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Karnata (कर्णाट) was a southern kingdom ruled by non-Vedic rulers during the period of the epic Mahabharata. The southern Karnata kingdom gave the name to the Indian state Karnataka. The Karnata Kingdom forms the northern and central portion of Karnataka state of India.


Amoda Plates Of Prithvideva I (Kalachuri) Year 831 (=1079 AD)

Amoda Plates Of Prithvideva I (Kalachuri) Year 831 (=1079 AD)[1] mentions in VV.4-6 as under:

(V. 4) The kings born in his (Kartavirya) family became (known as) Haihayas on the earth. In their family was born that (famous) Kôkkala, the first king of the Chaidyas (the people of the Chedi country)

(V. 5) By that king was erected on the earth a pillar of victory after forcibly dispossessing the kings of Karnata and Vanga, the lord of the Gurjaras, the ruler of Konkana, the lord of Shakambhari, the Turushka and the descendant of Raghu (Probably the contemporary prince of the Gurjara-Pratihara dynasty) of their treasure, horses and elephants.

(V. 6) He had eighteen, very valiant sons, who destroyed their enemies as lions break open the frontal globes of elephants , the eldest of them, an excellent prince, became the lord of Tripuri and he made his brothers the lords of mandalas by his side.


The Karnata tribe was a Dravidian tribe. Konkanas, Tulus, Karnatas, Mahishakas, Mushikas, Keralas, Pandyas, Cholas, Kanchis, Dravidas, Andhras etc. were Dravidian tribes.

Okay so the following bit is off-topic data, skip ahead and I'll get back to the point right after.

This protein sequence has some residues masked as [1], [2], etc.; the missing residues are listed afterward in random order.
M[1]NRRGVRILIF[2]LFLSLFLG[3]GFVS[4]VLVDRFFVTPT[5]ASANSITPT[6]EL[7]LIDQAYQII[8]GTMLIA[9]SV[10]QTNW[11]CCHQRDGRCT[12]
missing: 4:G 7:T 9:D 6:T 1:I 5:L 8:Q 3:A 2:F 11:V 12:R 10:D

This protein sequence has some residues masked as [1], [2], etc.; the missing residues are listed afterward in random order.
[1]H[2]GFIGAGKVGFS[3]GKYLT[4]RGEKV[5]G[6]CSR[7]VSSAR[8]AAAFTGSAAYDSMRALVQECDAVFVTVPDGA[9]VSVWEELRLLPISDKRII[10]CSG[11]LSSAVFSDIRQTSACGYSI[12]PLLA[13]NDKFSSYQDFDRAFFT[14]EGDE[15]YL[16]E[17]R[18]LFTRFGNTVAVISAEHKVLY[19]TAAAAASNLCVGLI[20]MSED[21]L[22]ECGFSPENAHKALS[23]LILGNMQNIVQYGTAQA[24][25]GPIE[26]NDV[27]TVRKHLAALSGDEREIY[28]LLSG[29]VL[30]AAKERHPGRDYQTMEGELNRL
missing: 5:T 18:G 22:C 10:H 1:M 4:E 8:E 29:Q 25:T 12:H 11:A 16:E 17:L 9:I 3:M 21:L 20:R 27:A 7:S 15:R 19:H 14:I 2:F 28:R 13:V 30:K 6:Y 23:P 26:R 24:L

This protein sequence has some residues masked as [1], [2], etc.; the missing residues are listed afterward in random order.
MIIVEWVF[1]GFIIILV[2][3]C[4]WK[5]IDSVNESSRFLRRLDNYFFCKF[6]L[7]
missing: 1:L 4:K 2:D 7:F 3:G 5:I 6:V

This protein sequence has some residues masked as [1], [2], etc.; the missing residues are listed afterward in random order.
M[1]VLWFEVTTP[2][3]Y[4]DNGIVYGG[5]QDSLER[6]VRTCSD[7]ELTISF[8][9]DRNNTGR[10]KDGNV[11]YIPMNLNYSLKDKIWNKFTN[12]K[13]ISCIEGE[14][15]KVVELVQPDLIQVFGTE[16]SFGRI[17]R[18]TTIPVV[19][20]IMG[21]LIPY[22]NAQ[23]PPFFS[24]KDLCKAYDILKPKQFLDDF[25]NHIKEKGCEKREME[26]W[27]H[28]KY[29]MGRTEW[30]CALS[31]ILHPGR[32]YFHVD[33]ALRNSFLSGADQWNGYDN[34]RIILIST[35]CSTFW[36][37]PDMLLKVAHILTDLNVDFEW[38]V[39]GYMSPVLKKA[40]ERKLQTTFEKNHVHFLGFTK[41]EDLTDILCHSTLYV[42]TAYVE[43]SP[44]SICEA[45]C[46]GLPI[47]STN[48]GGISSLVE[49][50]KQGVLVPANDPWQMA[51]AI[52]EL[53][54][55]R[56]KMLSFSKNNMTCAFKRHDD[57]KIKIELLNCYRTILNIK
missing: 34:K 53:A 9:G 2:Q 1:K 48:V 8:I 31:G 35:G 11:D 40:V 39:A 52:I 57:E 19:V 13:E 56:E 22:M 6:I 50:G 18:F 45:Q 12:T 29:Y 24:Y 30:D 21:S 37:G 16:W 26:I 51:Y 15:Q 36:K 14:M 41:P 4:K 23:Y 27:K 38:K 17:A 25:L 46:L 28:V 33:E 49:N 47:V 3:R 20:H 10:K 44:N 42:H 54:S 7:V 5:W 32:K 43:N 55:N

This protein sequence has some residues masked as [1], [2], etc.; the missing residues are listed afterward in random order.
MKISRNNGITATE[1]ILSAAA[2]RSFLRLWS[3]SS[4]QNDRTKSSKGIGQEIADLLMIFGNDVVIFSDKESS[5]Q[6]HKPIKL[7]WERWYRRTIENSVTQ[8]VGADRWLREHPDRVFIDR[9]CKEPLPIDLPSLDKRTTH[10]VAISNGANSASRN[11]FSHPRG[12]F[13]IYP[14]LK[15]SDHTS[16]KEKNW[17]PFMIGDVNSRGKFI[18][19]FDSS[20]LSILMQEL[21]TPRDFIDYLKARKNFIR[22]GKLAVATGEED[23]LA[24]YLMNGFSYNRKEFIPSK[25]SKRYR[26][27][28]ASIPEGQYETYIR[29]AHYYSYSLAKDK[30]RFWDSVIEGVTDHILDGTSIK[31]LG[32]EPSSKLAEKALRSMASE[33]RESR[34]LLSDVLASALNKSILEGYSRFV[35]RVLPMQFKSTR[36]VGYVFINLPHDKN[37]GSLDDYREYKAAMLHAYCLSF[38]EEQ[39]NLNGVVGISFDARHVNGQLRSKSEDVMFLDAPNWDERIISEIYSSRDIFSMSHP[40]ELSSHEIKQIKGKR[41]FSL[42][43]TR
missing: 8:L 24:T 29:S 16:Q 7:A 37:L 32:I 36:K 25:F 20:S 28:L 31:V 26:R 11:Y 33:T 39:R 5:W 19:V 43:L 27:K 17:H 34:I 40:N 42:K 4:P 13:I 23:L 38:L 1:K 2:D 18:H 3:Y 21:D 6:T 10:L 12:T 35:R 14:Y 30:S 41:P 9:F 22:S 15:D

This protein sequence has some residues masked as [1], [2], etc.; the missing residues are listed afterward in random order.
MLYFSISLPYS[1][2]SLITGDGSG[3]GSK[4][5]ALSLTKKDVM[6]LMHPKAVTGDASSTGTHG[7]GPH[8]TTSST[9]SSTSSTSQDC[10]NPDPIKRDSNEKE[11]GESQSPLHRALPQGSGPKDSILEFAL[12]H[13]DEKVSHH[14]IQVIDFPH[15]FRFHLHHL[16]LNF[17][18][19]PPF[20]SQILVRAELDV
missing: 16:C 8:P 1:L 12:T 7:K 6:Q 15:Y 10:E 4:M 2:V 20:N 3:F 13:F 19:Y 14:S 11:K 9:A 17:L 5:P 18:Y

They could have migrated from the Sindh-Baluchistan area. A Karnata kingdom is mentioned to be located in the Sindh region as per the epic.

The southern Karnata kingdom gave the name to the South Indian state Karnataka. The Karnata Kingdom forms the northern and central portion of Karnataka state of India.

According to the Nagpur inscription, "when he (Bhoja) had become Indra's companion, when the realm was overrun by floods in which its sovereign was submerged, his relative Udayaditya become king delivering the earth which was troubled by kings and taken possession of by Karna...... joined by Karnatas."

Alexander Cunningham[2] writes that I cannot close this account without noting that M. Yivien de Saint-Martin has stated his suspicion that the name of Dandaka is connected with Dhanakakata[3] The Dandakaranya, or forest of Dandaka, is celebrated in Indian story. Varaha Mihira,[4] the great astronomer, mentions Dandaka along with other places in the South of India as follows : Kerala, Karnata, Kanchipura, Konkana, Chinna-pattana (or Madras), etc.

Sandhya Jain[5] writes that Karnata (Karahataka) - The Mahabharata Book 2: Sabha Parva SECTION XXXI locates The Trigartas, the Dasharnas, the Sivis, the Amvashtas, the Malavas, the five tribes of the Karnatas around Rohtak in Haryana.


विजयेन्द्र कुमार माथुर[6] ने लेख किया है ...कर्णाट (AS, p.144) प्राचीन बुंदेलखंड का एक भाग जहाँ हैहयशवंशीय क्षत्रियों का राज्य था।

In Rajatarangini